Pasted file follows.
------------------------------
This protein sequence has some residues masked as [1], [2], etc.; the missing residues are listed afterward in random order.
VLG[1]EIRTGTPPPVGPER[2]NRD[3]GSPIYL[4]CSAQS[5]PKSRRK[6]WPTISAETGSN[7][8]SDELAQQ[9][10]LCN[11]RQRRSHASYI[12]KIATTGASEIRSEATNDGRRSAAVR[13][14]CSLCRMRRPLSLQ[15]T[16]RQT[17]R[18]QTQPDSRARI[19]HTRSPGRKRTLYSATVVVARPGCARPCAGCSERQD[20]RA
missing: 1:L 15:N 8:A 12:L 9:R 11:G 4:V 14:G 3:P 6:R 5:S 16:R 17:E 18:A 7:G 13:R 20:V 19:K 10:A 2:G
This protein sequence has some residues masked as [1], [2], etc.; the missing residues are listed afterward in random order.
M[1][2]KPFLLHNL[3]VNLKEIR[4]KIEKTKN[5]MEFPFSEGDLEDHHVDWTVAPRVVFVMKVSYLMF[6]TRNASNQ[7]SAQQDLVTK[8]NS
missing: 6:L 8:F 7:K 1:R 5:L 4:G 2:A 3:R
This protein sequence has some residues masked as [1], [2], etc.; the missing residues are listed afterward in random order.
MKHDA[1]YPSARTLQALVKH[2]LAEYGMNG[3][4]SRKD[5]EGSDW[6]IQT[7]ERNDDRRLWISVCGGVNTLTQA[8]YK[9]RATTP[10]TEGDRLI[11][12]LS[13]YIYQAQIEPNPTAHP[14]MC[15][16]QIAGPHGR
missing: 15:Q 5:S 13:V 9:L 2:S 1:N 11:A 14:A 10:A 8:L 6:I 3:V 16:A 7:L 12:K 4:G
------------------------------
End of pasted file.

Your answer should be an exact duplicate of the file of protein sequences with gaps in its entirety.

This protein sequence has some residues masked as [1], [2], etc.; the missing residues are listed afterward in random order.
VLG[1]EIRTGTPPPVGPER[2]NRD[3]GSPIYL[4]CSAQS[5]PKSRRK[6]WPTISAETGSN[7][8]SDELAQQ[9][10]LCN[11]RQRRSHASYI[12]KIATTGASEIRSEATNDGRRSAAVR[13][14]CSLCRMRRPLSLQ[15]T[16]RQT[17]R[18]QTQPDSRARI[19]HTRSPGRKRTLYSATVVVARPGCARPCAGCSERQD[20]RA
missing: 1:L 15:N 8:A 12:L 9:R 11:G 4:V 14:G 3:P 6:R 5:S 16:R 17:E 18:A 7:G 13:R 20:V 19:K 10:A 2:G
This protein sequence has some residues masked as [1], [2], etc.; the missing residues are listed afterward in random order.
M[1][2]KPFLLHNL[3]VNLKEIR[4]KIEKTKN[5]MEFPFSEGDLEDHHVDWTVAPRVVFVMKVSYLMF[6]TRNASNQ[7]SAQQDLVTK[8]NS
missing: 6:L 8:F 7:K 1:R 5:L 4:G 2:A 3:R
This protein sequence has some residues masked as [1], [2], etc.; the missing residues are listed afterward in random order.
MKHDA[1]YPSARTLQALVKH[2]LAEYGMNG[3][4]SRKD[5]EGSDW[6]IQT[7]ERNDDRRLWISVCGGVNTLTQA[8]YK[9]RATTP[10]TEGDRLI[11][12]LS[13]YIYQAQIEPNPTAHP[14]MC[15][16]QIAGPHGR
missing: 15:Q 5:S 13:V 9:L 2:S 1:N 11:A 14:A 10:A 8:L 6:I 3:V 16:A 7:L 12:K 4:G